This is the last weekend in my unit for extended deer hunting. As incredible as bagging my first deer was during bow season, I had anticipated rifle season for the opportunity to use my Browning Medallion 270 bolt action rifle. My step-father sold it to me for a buck (pun intended), but it was really a gift. The rifle had been hunting when he gave it to me; I had not. I’ve been jonesing for the feel and sound of the crisp, single shot aimed squarely at the deer who would complete my organic protein source for the year, and give me the opportunity to have some meat packed up and shipped to my son.
So I’ve been going out to the blind each day I’m off work in hopes that it would be the successful hunt-day I’ve been waiting for. And with the exception of three beautiful deer I saw last Friday, that I was unable to target because of crappy placement (I guessed incorrectly when I chose the tree to the right as cover), I haven’t seen any deer. My supervisor at work kindly approved my request to take this afternoon off so I could return to the blind (the tree to the left); and I even bought extra under-garments to stave off the cold from the arctic weather we’ve been experiencing here in the Flint Hills. The temperature at 1500 was 20 degrees, with winds at 10-15 MPH creating a wind-chill that made it feel like 5 degrees. But I went anyway; wearing two pair of “thermals” under my SHE hunting pants, four shirts under my winter hunting jacket, and two pair of wool socks in my boots. I had my balaclava on my face, two pair of gloves on each hand, Hot Hands stuffed in each glove and in my pants pockets.
While the sun was up, I was reasonably comfortable. Once the sun set, the wind picked up and the temperature dropped, and I found myself shaking like the Cowardly Lion when he faced the Wizard for the first time. Except I was cold, not scared. By the time I got home I could barely move my feet. It felt like the blood in my toes had frozen solid, and when I undressed my extremities, my feet were red, with a little purpling at the tips.
All the people I know who hunt quit when the weather chilled. Not me. This is my first year hunting and I want to experience it with gusto! Had I bagged a deer today, folks would be calling me hardcore, a diehard hunter, a rock star…. As I didn’t even see a deer, most folks who know I went out hunting probably just call me crazy. I’d like to attribute it to something apropos like Buck Fever; but Buck Fever is nervous excitement felt by the novice hunter at the first sign of game. I don’t have that. I have an obsession; a compulsive preoccupation with a fixed idea… the idea that I’m going to bag a second deer my first year hunting, using my rifle to complete the task.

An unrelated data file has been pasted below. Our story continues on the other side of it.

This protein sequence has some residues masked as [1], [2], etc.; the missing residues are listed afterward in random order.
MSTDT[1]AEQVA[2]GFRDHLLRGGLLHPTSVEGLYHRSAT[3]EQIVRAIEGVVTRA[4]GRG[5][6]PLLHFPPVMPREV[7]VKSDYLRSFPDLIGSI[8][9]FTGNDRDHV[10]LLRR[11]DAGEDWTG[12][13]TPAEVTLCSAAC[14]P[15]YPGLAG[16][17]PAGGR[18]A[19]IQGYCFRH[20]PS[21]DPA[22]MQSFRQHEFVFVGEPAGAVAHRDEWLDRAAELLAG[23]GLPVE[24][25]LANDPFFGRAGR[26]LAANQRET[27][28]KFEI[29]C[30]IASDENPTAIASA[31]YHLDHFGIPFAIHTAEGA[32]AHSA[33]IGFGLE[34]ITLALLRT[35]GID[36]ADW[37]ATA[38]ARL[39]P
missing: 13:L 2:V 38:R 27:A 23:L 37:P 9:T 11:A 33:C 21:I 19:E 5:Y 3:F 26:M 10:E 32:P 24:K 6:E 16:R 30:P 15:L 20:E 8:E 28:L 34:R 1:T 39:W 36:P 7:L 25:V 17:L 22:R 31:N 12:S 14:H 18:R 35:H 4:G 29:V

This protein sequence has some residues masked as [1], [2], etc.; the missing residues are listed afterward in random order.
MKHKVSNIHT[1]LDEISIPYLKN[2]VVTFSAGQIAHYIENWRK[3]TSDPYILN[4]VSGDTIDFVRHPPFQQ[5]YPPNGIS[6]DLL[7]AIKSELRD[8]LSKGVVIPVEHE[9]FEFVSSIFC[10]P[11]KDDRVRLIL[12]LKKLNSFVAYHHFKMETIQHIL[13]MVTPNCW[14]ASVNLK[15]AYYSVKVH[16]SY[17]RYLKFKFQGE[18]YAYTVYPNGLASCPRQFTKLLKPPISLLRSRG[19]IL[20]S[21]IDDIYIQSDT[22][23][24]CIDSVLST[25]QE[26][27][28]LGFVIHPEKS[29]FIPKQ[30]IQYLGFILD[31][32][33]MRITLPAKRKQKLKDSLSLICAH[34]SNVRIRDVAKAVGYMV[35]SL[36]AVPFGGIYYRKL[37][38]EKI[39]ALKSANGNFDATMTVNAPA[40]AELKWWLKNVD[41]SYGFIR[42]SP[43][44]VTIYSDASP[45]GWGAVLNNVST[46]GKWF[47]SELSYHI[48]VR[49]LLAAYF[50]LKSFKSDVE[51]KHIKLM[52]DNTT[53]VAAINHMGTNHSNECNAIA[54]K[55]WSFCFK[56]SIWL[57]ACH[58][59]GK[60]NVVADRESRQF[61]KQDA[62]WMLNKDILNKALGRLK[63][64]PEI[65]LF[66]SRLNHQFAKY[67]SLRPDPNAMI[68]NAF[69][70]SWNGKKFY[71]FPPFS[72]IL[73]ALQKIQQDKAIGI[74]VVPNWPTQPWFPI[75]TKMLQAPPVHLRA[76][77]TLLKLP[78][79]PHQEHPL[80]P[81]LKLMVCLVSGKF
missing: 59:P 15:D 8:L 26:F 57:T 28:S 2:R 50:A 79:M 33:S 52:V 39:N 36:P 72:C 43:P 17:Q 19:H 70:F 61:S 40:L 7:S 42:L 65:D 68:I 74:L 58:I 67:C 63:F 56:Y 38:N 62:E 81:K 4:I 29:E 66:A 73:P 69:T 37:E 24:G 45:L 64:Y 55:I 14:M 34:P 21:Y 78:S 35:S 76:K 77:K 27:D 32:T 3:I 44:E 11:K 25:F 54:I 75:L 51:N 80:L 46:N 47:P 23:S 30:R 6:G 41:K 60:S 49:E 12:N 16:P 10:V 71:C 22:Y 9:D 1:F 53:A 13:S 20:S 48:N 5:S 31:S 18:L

Tomorrow is my last hope; my last opportunity to triumph. Technically Sunday is the last hunt day until bow season starts again in September, but I have to have a down day. Sun or not, I need that last weekend day to get my “sun daze” on, or do laundry. And as I have never seen a deer while hunting in the morning, I will only hunt tomorrow afternoon. Fortunately we’re expecting a heat wave and it will be a high of 36 degrees, with a low of 20.
Whatever happens, it will be nice to have the obsession squashed, albeit by state hunting regulations. I think I remember doing things on the weekends, before I started hunting; and I do want to go see American Sniper at the movie theatre. On the other hand; I truly love my time in the blind, especially in the meadow where I started hunting last weekend. It’s so beautiful and peaceful, and the tall grass smells so sweet. Come Spring, however, I’ll be taking some field trips out to the meadow and woods looking for antlers, taking photographs, and possibly getting a feel for where the deer hang out – for next season.
To bastardize an online quote; “God has added one more day in your life, not because you need it… but because it’s still hunting season.”